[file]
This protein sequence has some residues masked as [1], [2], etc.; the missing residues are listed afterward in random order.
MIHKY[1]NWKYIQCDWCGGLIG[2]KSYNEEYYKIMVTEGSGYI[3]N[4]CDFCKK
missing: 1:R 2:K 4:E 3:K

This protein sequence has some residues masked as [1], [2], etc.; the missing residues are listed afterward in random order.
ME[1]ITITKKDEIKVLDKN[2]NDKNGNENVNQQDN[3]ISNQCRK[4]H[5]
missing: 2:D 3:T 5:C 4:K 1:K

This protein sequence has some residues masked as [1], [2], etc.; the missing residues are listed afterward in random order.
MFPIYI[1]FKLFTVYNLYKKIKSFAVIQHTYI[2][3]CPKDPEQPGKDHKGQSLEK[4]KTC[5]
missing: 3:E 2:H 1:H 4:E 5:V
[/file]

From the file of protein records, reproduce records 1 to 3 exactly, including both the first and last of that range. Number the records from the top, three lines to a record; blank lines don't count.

This protein sequence has some residues masked as [1], [2], etc.; the missing residues are listed afterward in random order.
MIHKY[1]NWKYIQCDWCGGLIG[2]KSYNEEYYKIMVTEGSGYI[3]N[4]CDFCKK
missing: 1:R 2:K 4:E 3:K

This protein sequence has some residues masked as [1], [2], etc.; the missing residues are listed afterward in random order.
ME[1]ITITKKDEIKVLDKN[2]NDKNGNENVNQQDN[3]ISNQCRK[4]H[5]
missing: 2:D 3:T 5:C 4:K 1:K

This protein sequence has some residues masked as [1], [2], etc.; the missing residues are listed afterward in random order.
MFPIYI[1]FKLFTVYNLYKKIKSFAVIQHTYI[2][3]CPKDPEQPGKDHKGQSLEK[4]KTC[5]
missing: 3:E 2:H 1:H 4:E 5:V